• The standards adopt new requirements for electrical protective equipment made of materials other than rubber.

Foot Protection

  • In addition to revising the Electric Power Generation, Transmission, and Distribution, and the Electrical Protective Equipment standards, OSHA also revised the General Industry Foot Protection standard to clarify that an employer must ensure that workers use protective footwear as a supplementary form of protection when the use of protective footwear will protect the workers from electrical hazards, such as static-discharge or electric-shock hazards, that remain after the employer takes other necessary protective measures.

As previously indicated in this article, most workers electrocuted by contacting overhead power lines are working with cranes, working on scaffolds, or using ladders. Construction employers and workers must pay particular attention to distances separating them from high-voltage lines when working on elevated equipment or structures. The following provides a closer look at working with cranes, scaffolding, and ladders near overhead power lines. In each scenario, employers should establish emergency procedures to follow if contact with an overhead power line occurs. These procedures might include keeping all unauthorized personnel away from the work area and having workers trained in cardiopulmonary resuscitation (CPR) and first aid available on-site. Workers could be reminded of the hazards and minimum clearance distances during tailgate or toolbox meetings before the start of each workday.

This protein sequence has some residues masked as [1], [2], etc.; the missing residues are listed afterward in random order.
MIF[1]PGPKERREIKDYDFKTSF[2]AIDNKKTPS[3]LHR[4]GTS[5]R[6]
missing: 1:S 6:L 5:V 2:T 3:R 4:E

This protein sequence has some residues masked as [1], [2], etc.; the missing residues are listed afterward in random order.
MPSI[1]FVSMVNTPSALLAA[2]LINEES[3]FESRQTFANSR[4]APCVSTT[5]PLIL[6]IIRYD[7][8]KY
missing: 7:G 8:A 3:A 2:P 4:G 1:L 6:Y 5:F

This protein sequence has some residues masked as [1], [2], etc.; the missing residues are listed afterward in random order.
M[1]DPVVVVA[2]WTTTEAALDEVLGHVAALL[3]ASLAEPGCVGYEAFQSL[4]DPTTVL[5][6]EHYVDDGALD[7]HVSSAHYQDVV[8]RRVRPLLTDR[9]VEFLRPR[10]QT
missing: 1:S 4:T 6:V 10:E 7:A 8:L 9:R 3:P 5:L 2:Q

An employer could provide a “competent person” to observe work activities near overhead power lines to ensure that safe work practices are followed, and minimum clearance distances are maintained. A competent person, by way of training and/or experience, is knowledgeable of applicable standards, is capable of identifying workplace hazards relating to the specific operation, is designated by the employer, and has authority to take appropriate actions (see 29 CFR 1926.32(f)). Some OSHA standards add additional specific requirements that must be met by a competent person.